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The Link Between Sleep and Health

The Link Between Sleep and Health

By Spencer Lee, Intern

Sleep hygiene is an important part of our lives that can often fall by the wayside. Good sleep habits are important for everyone’s health, but particularly so for those living with a psychiatric illness. Anywhere from 10% to 18% of the adult population in the U.S. experiences chronic sleep problems. Adults living with mental illness are a whopping 50% to 80% more likely to be affected with chronic sleep issues. Poor sleep quantity and quality have been shown to affect us more than we may know.

For many people struggling with their physical and mental health, it may seem like sleep problems are a symptom of those struggles when they might actually be the cause. A lack of adequate sleep has both short and long-term effects. In the short term, our mood, judgment, and ability to learn and retain information are negatively impacted. In the long term, lack of quality sleep can lead to obesity, mood disorders, a weaker immune system, diabetes, cardiovascular disease, even a decreased life expectancy. Studies with both adults and children suggest that poor sleep may even heighten one’s risk, or directly contribute to, the development of some psychiatric disorders like depression, bipolar, anxiety disorders, and ADHD.

There are two different categories used to describe the types of insomnia – the inability to sleep. The first category describes insomnia in terms of its persistence. Insomnia is considered transient if it lasts less than a month, short-term if it continues for one to six months, and chronic if the problem persists longer than six months. Typical circumstances causing transient or short-term insomnia include the death of a loved one, nervousness about an upcoming event, jet lag, or discomfort from an illness or injury. Chronic insomnia, on the other hand, is most often learned through conditioning. After experiencing a few sleepless nights, some people learn to associate the bedroom with being awake.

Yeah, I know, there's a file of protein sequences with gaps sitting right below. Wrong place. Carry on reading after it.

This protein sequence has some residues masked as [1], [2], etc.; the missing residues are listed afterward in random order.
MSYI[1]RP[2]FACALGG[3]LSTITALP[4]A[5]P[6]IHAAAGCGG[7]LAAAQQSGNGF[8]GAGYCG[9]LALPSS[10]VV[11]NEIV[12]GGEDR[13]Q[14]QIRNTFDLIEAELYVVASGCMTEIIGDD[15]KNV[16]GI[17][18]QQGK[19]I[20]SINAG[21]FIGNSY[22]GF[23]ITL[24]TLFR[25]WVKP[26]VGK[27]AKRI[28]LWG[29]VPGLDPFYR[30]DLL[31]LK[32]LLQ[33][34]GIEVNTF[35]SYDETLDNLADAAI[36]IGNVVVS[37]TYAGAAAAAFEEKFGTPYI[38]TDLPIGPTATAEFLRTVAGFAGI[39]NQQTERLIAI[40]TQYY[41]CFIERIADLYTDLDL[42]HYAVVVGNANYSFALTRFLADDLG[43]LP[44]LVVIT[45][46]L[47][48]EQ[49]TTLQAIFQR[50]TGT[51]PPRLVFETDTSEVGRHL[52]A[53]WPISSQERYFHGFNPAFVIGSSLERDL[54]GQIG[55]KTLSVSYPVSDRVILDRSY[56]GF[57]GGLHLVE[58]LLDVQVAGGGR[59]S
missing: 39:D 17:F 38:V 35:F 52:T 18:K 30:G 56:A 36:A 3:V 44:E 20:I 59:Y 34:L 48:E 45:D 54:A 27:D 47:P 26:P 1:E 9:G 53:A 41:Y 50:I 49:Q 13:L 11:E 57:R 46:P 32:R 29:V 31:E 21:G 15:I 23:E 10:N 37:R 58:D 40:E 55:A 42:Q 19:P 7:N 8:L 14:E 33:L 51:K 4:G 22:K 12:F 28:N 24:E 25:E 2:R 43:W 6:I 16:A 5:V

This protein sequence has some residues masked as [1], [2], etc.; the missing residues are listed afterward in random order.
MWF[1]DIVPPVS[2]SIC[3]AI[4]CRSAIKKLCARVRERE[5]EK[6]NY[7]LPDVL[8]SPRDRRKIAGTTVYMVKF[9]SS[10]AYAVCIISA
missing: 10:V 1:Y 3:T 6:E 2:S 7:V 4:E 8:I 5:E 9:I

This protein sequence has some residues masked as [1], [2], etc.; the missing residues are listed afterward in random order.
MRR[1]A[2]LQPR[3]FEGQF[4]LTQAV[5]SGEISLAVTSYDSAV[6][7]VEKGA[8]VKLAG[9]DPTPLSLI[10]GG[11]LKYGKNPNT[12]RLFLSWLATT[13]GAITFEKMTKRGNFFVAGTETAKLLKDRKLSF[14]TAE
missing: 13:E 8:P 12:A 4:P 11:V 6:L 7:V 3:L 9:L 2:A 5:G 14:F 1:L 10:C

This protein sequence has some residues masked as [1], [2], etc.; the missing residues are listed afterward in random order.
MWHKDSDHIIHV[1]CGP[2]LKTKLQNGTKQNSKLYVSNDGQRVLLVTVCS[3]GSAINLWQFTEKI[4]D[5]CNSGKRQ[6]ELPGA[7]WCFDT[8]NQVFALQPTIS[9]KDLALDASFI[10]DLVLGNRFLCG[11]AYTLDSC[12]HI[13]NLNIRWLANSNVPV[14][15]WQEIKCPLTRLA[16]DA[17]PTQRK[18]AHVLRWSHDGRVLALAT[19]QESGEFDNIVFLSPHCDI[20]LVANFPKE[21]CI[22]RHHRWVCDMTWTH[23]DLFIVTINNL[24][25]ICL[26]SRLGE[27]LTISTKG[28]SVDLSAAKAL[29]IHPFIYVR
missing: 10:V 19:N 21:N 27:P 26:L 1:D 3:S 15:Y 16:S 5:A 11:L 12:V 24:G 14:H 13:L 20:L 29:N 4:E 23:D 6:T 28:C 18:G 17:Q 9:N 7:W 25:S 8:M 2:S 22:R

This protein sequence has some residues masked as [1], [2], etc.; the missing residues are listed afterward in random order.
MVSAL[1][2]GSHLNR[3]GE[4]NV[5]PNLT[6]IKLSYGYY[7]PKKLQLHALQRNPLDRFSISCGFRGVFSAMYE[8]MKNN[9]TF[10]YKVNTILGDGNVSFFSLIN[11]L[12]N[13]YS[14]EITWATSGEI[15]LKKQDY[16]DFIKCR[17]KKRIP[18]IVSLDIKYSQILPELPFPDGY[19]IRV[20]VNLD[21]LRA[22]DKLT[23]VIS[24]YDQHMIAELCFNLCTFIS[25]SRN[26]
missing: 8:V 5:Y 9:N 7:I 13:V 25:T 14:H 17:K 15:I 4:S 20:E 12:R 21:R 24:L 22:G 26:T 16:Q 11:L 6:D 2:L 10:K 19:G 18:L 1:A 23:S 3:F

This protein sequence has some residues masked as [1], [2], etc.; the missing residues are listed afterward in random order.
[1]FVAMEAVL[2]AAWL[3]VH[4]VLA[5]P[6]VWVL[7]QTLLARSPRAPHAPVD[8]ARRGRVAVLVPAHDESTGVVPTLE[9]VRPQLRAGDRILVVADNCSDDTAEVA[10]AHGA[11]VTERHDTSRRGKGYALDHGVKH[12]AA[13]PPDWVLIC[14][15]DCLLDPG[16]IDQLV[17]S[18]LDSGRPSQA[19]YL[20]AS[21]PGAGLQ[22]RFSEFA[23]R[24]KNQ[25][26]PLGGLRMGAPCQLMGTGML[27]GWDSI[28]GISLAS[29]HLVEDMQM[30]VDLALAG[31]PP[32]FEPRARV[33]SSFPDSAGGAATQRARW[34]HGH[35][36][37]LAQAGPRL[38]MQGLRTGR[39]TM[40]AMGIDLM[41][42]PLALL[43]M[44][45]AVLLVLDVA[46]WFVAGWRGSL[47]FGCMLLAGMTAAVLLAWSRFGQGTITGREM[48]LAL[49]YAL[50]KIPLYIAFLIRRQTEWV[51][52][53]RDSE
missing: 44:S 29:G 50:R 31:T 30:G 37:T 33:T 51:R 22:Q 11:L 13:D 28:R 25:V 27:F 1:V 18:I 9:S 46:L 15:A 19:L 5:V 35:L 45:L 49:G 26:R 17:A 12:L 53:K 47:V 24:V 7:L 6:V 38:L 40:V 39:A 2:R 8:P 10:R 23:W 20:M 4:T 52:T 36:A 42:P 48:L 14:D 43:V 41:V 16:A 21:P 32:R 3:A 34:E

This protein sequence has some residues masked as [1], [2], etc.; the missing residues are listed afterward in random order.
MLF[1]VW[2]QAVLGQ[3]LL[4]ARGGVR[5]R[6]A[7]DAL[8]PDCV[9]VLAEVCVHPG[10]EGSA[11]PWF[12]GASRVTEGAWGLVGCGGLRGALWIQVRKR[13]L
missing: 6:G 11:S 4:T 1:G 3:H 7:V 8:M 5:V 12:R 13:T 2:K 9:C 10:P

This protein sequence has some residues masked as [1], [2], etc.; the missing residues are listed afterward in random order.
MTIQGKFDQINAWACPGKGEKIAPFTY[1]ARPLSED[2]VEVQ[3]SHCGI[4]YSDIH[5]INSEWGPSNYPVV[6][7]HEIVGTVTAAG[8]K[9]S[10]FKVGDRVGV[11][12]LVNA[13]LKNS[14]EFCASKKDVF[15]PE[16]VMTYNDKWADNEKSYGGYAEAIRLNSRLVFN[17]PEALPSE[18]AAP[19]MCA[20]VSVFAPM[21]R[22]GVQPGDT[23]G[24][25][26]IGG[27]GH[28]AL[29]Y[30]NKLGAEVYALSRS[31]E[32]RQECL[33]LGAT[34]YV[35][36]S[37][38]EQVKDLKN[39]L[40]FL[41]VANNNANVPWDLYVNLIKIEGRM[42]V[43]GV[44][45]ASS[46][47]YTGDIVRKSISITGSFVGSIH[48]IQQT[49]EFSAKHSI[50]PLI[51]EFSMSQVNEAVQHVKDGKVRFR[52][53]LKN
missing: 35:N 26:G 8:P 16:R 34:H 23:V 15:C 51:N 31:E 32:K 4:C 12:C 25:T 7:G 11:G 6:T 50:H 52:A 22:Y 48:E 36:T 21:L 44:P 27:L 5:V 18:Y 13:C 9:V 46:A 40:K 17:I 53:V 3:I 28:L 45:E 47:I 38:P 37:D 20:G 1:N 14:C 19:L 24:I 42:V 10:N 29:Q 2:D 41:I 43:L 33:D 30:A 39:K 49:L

The second category describes insomnia in terms of its characteristics. Sleep onset insomnia is difficulty falling asleep. Sleep maintenance insomnia is waking up in the middle of sleep and struggling to fall back asleep. Early morning waking insomnia is waking up before you plan on being awake or wish to be awake. It is common to experience these types of insomnia overlapping and changing over time. Taking steps to cope with insomnia, napping during the day, drinking coffee, having a nightcap, or forgoing exercise only worsen the problem. As insomnia persists, anxiety regarding the insomnia may grow more intense, leading to an endless cycle in which fears about sleeplessness and its consequences become the main cause of insomnia.

Treating your sleep problems has huge benefits. Many of the benefits are directly opposite of the consequences, so having healthy sleep quality and quantity promotes a healthy weight, stronger immune system, lower risk for serious health problems like diabetes and cardiovascular disease, reduced stress, improved mood, clarity in decision making, and better memory and learning. Consistent, quality sleep is important for everyone but even more so for those living with psychiatric disorders. Following the tips below can drastically help you maintain your mental and physical health.

Tips for better sleep:

  • Lifestyle changes

    • Cut out habits that contribute to insomnia such as smoking or an excess of alcohol or caffeine

    • Engaging in regular, aerobic exercise helps people fall asleep faster, spend more time in deep sleep, and awaken less often in the night

    • Prioritize sleep. We need between 8 and 9 hours of sleep every night. Choose a wake-up time, work backward from that to determine a bedtime, and plan your day to accommodate the bedtime

  • Sleep hygiene

    • Keep a set schedule of when you go to sleep and wake up

    • Set aside 30-60 minutes before bed to relax, stay away from electronics during this time

    • Only get in bed at night when you feel tired. If you cannot sleep after 20 minutes, go to a different room and engage in a relaxing activity like reading or listening to calm music

  • Create a sleep-inducing bedroom

    • Choose pillows and blankets that feel comfortable to you

    • Block out light and limit noise

    • Set the thermostat to a cool temperature

    • Try using calming scents

  • Cognitive behavioral therapy (CBT)

    • CBT works by helping you change your expectations about sleep from negative to positive. This, in turn, alleviates the anxiety surrounding insomnia. Without this worry about impending insomnia, you are much more likely to be able to sleep.

    • CBT also incorporates behavior changes listed above that promote healthy sleep habits.

    • Research has shown that cognitive behavioral therapy is just as effective as prescription medications in treating chronic insomnia

    • Although medication may resolve insomnia symptoms faster, CBT has longer lasting effects in combating insomnia